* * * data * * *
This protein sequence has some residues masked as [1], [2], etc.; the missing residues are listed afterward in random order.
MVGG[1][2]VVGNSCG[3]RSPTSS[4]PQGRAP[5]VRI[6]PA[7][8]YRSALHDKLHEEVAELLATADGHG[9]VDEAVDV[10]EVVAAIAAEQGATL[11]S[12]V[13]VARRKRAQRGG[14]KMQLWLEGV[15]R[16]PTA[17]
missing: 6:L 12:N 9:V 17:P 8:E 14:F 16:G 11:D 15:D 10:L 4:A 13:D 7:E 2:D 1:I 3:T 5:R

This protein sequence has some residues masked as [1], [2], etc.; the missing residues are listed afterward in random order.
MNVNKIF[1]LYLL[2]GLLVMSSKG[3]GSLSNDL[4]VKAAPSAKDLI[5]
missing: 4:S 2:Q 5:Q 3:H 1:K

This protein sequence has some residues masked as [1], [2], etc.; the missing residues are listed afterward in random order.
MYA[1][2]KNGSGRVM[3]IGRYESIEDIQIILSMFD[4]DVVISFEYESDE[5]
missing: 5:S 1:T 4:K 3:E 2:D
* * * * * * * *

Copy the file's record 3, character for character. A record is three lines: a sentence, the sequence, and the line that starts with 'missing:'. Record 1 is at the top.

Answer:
This protein sequence has some residues masked as [1], [2], etc.; the missing residues are listed afterward in random order.
MYA[1][2]KNGSGRVM[3]IGRYESIEDIQIILSMFD[4]DVVISFEYESDE[5]
missing: 5:S 1:T 4:K 3:E 2:D